PhD Courses in Denmark

AGAPEISTIC ETHICS : Exploring the Second-Person Perspective

Graduate School, Arts at Aarhus University


The concept of perspective seems to be tied to the first person as the central point from which any perspective ultimately arises. “The ‘I think’ must be able to accompany all my representations,” as Kant wrote. Phenomenologists, likewise, will argue that whoever or whatever is given, is intentionally given for me, i.e., in a sphere of minimal selfawareness.
The challenge of exploring the second person perspective is therefore to conceive of a perspective where I am I only to the extent that I am also a Thou. In what is arguably the founding text of the philosophy of dialogue, Martin Buber thus wrote that:
“The human being becomes an I by the Thou.”
In order to think this relation in its primordiality, Buber suggests love as a metapsychological in-between – not unlike Kierkegaard who, in Works of Love, situates love as ‘the middle term.’ But how does love work when it works in or from the middle of the diastasis of I and Thou? Should we think of this work as a call to which I – coram deo – must respond in my own name, as has often been suggested in the theological tradition? And does it come with an ethics of our mutual becoming? Further, if it does, is this an ethics of prescribed norms or rather of an existential abode – if not even a certain alienation and homelessness? Consider, for instance, what happens to the personality of our first- and second-person perspective: In what sense are we still persons if we are loved not on account of any properties that constitute ‘who we take ourselves to be’ – a woman, a man, a child, a king, a servant, a fool, and so on? Do we simply lose all these ‘third personal traits’ in agapeistic ethics? Or do they perhaps come back to haunt the dyadic I-Thou relation from which they have been excluded as not properly personal? Does the call of love subjectify us, or does it also depersonalize us as forces of becoming, as Deleuze  would argue?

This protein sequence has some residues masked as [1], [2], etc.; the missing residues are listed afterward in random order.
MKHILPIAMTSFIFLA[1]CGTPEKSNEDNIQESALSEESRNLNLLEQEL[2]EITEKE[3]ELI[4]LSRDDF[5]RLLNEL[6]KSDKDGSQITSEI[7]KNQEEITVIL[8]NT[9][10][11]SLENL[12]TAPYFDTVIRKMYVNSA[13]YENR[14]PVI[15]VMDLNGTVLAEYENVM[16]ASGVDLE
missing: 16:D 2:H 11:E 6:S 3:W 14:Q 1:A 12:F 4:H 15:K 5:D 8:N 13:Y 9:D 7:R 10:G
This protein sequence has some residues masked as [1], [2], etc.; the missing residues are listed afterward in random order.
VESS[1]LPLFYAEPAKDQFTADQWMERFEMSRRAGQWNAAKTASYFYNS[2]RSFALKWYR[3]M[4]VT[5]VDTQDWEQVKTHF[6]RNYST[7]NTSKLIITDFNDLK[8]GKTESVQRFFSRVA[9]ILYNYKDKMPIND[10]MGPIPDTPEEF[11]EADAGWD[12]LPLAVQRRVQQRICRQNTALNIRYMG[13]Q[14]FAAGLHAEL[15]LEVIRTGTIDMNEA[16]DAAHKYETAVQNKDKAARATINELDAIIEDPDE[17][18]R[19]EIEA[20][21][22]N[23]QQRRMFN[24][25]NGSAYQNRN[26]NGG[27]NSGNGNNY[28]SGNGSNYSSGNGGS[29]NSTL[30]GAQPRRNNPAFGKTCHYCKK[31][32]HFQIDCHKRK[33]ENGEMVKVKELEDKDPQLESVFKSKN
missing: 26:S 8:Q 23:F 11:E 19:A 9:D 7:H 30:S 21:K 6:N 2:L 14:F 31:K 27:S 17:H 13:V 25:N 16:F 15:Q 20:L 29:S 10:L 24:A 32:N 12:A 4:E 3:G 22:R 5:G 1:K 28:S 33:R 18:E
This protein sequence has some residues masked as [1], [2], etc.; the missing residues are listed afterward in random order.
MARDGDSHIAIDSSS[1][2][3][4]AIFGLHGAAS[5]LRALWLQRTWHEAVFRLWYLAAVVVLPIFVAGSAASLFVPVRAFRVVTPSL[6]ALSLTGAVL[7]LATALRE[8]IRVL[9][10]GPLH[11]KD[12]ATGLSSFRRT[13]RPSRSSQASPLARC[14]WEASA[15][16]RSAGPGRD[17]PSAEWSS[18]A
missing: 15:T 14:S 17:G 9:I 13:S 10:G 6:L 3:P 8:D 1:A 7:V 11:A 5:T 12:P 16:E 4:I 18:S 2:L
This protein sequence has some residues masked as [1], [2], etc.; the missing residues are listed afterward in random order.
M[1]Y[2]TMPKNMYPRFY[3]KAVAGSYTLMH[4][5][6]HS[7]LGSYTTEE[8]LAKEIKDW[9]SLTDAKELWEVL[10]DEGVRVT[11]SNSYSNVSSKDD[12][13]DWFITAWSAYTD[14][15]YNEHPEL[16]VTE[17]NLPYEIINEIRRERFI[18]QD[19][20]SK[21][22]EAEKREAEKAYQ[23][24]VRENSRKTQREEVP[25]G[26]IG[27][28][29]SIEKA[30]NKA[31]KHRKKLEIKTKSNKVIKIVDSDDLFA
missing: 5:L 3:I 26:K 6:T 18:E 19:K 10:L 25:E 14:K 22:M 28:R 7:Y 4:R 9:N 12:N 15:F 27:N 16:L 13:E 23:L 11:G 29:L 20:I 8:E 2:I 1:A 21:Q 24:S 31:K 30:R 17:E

This PhD and postdoctoral course will explore, develop, and challenge theories of agapeistic ethics that situate themselves in the second person  perspective. What are the strengths and the possible shortcomings of this theoretical point of departure, for instance vis-à-vis theories more inclined to the first person or the third person? Our joint exploration will not presuppose a common theoretical ground, but rather ask openended questions that would capture the complexity of these theories.
We invite PhD and postdoctoral papers (20 minutes) related to one of these thematic fields, but we will also consider abstracts about agapeistic ethics more broadly conceived. If you are interested, please submit an abstract (300-500 words) to Claudia Welz ( by May 1, 2021.


The aim of this course is to provide
1. an overview of theories describing dialogical frameworks
2. an introduction, from an historical and a systematic perspective, to the major issues under discussion
3. a discussion of the main problems in agapeistic ethics. Topics may include: the perspectivity of love/agape, communication, subjectivity and alterity.


Literature that will be discussed during the course:
- Søren Kierkegaard, “The Work of Love in Recollecting One Who Is Dead” in: Works of Love
- Martin Buber, Postscript to I and Thou
- Emmanuel Levinas, “Dialogue: Self-Consciousness and Proximity of the Neighbor” in: Of God Who Comes to Mind
- Jean-Luc Nancy, “Myteries and Virtues” in: Adoration: The Deconstruction of Christianity II

Target group:

All PhD students, postdoctoral research fellows and other colleagues interested in the theme.




- keynote lectures
- reading and discussing classical texts
- short paper sessions in which PhD students and postdoctoral researchers can present their work.


1,5 ECTS for preparation and participation without paper
2,5 ECTS for attending the course and presenting a paper


Invited keynote speakers:
Stephen Darwall, Yale University

Werner G. Jeanrond, Oslo University

Peter Kline, St Francis Theological College, Brisbane

Dates and time:

27 May 2021: 13:00-18:00
28 May 2021: 9:00-15:00


Online on Zoom

Application deadline:

Please apply via this link no later than 1 May 2021